© Penny Robartes - Wildlife and Nature Photography

Filled up with coffee the next morning, we were off on the next adventure before the sunrise. Although the morning started off quite quietly, our sightings suddenly exploded around us! There is nothing to get your blood pumping at a faster pace than to be relaxing and absorbing the area you are in, to suddenly be springing to photographic action as a brown hyena carries a gemsbok’s head parallel to you!

Yes, you read it right.

Now you can see it below.

A brown hyena carrying a gemsbok’s head.

And one with a mission in mind.

© Penny Robartes - Wildlife and Nature Photography

This was an incredibly special sighting indeed and although it wasn’t the best photographic sighting,  I was thrilled that my guests got to see to it and capture something so extraordinary!

It was definitely one of those moments where after the hyena disappeared into the bush, we slowly put our cameras down next to us and looked around at each other with beaming smiles.

And then we were off to go spend time with a coalition of 4 male cheetahs! Could it get any better?
Having hunted that morning (remember the gemsbok? Of course you do), these boys were tired to put it mildly! But as cheetah typically are, they were still alert and would occasionally pose upright for us with their amber eyes alight with intensity.

© Penny Robartes - Wildlife and Nature Photography

After a whirlwind of a morning we headed back to the lodge for breakfast, some down-time and a Lightroom session after lunch.

This however did not go as planned.

Let me explain.

Madikwe hasn’t had much rain at all this season and therefore the waterholes are filled with activity pretty much 24hrs a day. The dominant participates being elephants. This was mainly achieved by them running after other game that came anywhere close to the waterhole right in front of the lodge, or to those that showed any desire to come quench their thirst.

So as photographers there was really only one thing we could do…

Yes, you guessed it; lie flat on our stomachs on the deck and look for moments and stories to capture.

With the lack of rain, the waterholes were getting pretty dry and therefore tensions were high between the elephants, especially when other families came into contact with each other. The interactions were wonderful!

Everything happens in the time it is meant to. Some things just quicker and more immediate than what we anticipated.  On Saturday 28 February, this was such a day where things came into play in a swift manner. On Monday the 2nd March, I would be picking up two guests from OR Tambo International Airport and taking them to Madikwe Game Reserve where I would be hosting them on a private guided safari with the focus being on photography.  Packing my camera bag with the relevant equipment on Sunday night, I was looking to experiencing the many photographic opportunities with the guests in ways that would not only enable them to capture the essence of the destination they would be experiencing for the first time, but giving them the tools and knowledge to take their photography to a new level and open them to the many different possibilities photography as a medium offers.  Having arrived late to Tuningi Safari Lodge in Madikwe Game Reserve - which would be our base for the duration of the trip - due to the joys of waiting for luggage at the airport, we quickly dumped our bags, gathered our camera gear, and off we went on the first game drive of the trip!  As this was Christina's first time on a safari in South Africa and Lutz's first time in Madikwe Game Reserve, I sat back in silence during the first part of the drive as they soaked up the beauty and atmosphere of the bush they were seeing and experiencing for the first time. The delight at seeing zebra, curious giraffe staring at us with avid focus as we stopped to marvel at their uniqueness and striking beauty further highlighted the fact that I live in a place where we not only have incredibly diverse and dynamic landscapes and ecosystems, but the wildlife that inhabit it are as captivating and mysterious.  © Penny Robartes - Wildlife and Nature Photography  © Penny Robartes - Wildlife and Nature Photography  The next morning we were up bright an early, filled up with coffee and off on the next adventure. Starting off on a quiet food, our sightings suddenly exploded around us! There is nothing to get your blood pumping at a fast pace than to be relaxing and absorbing the area you are in, to suddenly be springing to photographic action as a brown hyena carries a gemsbok’s head parallel to you!  Yes, you read right and now you can see it below. A brown hyena carrying a gemsbok’s head. And at a steady pace of a hyena on a mission I tell you!  © Penny Robartes - Wildlife and Nature Photography  After absorbing the realisation on what was occurring in front of us, we lifted our camera and shutter’s went off to the sound like wringing bubble wrap. This was an incredibly special sighting indeed! And I was thrilled that my guests got to be witness to it and capture something so extraordinary!  It was definitely one of those moments where after the hyena disappeared into the bush, we slowly put our cameras down next to us and looked around at each other with beaming smiles.  And then we were off to go spend time with a coalition of 4 male cheetahs! Could it get any better? Having hunted that morning (remember the gemsbok? Of course you do), these boys were tired to put it mildly! But as cheetah typically are, they were still alert and would occasionally pose upright for us with their amber eyes agleam with fervour.  © Penny Robartes - Wildlife and Nature Photography  After those encounters and the photographic opportunities they presented, we headed back to the lodge for breakfast, down-time and then Lightroom sessions to follow after lunch.  This however did not go as planned.  Let me explain.  Madikwe hasn't had much rain at all this season and therefore the waterholes are filled with activity pretty much 24hrs a day, where the dominant participates are elephants. This was mainly achieved by them running after other game that came anywhere close to the waterhole right in front of the lodge, or those that showed any desire to come quench their thirst. So as photographers there was really only one thing we could do... Yes, you guessed it; lie flat on our stomachs on the deck and look for moments and stories to capture.  With the lack of rain, the waterholes were getting pretty dry and therefore tensions were high between the elephants, especially when other families came into contact with each other. Males testing each other constantly while females and calves went to quench their thirst. The interactions were wonderful! Lightroom was put on pause until the next day as we spent some good time with the ellies until it was time to hop back on the game vehicle and head out into the Reserve.  © Penny Robartes - Wildlife and Nature Photography © Penny Robartes - Wildlife and Nature Photography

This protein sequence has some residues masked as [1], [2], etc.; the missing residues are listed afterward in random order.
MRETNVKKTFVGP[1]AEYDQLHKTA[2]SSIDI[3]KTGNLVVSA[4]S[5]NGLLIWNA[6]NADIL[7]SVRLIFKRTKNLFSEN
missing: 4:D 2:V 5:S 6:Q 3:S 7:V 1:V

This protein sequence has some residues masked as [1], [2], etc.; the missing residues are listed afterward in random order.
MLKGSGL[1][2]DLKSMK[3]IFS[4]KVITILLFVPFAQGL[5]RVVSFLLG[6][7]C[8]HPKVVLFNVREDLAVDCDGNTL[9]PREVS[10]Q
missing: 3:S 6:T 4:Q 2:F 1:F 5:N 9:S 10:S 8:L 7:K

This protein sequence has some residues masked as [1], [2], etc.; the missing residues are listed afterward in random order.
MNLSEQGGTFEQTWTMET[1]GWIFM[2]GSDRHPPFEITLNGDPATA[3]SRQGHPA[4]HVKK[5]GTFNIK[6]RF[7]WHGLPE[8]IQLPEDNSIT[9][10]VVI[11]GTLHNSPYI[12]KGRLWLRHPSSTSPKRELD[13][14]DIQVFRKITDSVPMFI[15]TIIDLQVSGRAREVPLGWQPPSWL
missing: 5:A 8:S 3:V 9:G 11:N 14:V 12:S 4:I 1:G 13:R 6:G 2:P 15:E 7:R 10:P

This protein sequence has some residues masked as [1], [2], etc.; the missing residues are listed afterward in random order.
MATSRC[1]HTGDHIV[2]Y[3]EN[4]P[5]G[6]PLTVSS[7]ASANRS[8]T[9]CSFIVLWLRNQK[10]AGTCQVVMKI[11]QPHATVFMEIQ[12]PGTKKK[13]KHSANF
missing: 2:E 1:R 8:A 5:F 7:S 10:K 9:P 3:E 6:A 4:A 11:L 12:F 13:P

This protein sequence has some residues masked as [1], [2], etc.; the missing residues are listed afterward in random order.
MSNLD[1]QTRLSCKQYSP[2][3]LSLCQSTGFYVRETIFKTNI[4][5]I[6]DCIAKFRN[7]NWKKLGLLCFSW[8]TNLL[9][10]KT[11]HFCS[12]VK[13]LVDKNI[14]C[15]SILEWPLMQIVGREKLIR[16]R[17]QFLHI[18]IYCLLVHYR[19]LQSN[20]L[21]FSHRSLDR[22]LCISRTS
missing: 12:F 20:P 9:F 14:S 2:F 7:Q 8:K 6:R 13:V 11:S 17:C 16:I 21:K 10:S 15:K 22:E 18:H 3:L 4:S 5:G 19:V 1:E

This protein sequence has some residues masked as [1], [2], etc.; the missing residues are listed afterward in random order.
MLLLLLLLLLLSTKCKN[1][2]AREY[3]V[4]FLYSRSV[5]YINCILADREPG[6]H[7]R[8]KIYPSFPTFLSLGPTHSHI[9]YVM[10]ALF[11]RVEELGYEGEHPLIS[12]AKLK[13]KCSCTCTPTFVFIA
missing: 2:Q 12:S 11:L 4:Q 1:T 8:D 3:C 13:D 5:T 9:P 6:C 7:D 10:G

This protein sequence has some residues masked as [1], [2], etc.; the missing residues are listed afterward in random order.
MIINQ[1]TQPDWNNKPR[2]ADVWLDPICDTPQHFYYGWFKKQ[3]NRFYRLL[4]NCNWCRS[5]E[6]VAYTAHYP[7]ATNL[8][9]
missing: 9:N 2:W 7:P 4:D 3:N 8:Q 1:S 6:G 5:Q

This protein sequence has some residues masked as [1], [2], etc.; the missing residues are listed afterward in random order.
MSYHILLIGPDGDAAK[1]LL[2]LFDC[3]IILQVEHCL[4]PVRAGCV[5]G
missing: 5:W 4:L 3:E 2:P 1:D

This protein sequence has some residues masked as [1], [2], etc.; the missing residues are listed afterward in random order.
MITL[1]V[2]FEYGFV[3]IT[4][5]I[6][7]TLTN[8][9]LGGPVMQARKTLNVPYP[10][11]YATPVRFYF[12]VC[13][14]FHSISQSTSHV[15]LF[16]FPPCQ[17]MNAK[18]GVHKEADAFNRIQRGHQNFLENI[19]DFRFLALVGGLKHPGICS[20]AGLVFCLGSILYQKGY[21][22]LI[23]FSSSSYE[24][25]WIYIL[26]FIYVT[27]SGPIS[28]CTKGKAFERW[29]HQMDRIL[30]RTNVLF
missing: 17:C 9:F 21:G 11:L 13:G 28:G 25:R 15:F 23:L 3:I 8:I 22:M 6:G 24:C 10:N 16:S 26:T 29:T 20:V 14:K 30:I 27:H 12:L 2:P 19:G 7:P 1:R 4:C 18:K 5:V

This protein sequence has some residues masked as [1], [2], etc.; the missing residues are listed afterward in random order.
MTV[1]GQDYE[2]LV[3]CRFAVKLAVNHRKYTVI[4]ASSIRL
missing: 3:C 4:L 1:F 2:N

Our evening wrapped up at Tlou Dam with a stunning scene that i’m sure neither Christina nor Lutz will forget.

“When words become unclear, I shall focus with photographs…”

© Penny Robartes - Wild Eye

© Penny Robartes - Wild Eye

Ansel Adams got it spot on.

Our time in Madikwe Game Reserve was filled with intimate interactions between some of the animals, moments that forced one to laugh out loud, and others where we sat in appreciative silence of what was in front of us.

This safari was not only about the photographic opportunities, but the experience the guests had at the Reserve. Having a lion walk right past our vehicle – one of the many animals that they had only seen in Zoo’s – was just one of the highlights of this safari.

© Penny Robartes - Wild Eye

This is why we do what we do.

Just witnessing Madikwe as it is now, I am positive that my guests on the Madikwe Wildlife Photography Bootcamp that departs this Friday will have an incredible experience to say the least!

About the Author

Gerry van der Walt

I am a private and specialist photographic safari guide, public speaker, co founder of Wild Eye and wildlife photographer. Visit my website at www.gerryvanderwalt.com or follow my journey on Snapchat, Instagram, Twitter and Periscope.  I look forward to changing the way you see the world! Have you checked out The Wildlife Photography Podcast?

Comments 4

  1. Wendy Hawkins

    Thank you Penny these do bring very happy memories of my trip to Madikwe in October last year & saw a Brown Hyena carrying the leg of a dead baby ellie, although sad, was rather comical in the way they lope 🙂 Tlou Dam is my favourite, as it is beautiful even if there is no game drinking, always a surprise. Your pictures are really lovely. Enjoy your Friday trip

    1. Penny Robartes

      Thanks Wendy 🙂

      We had a stunning time and i’m glad that my post brought back happy memories of your time there! Yeah hyena cant be called elegant by any means, but what an incredible sighting you had!

      Especially now that it is hot and dry, try head back to the dam at sunset. You won’t be disappointed 🙂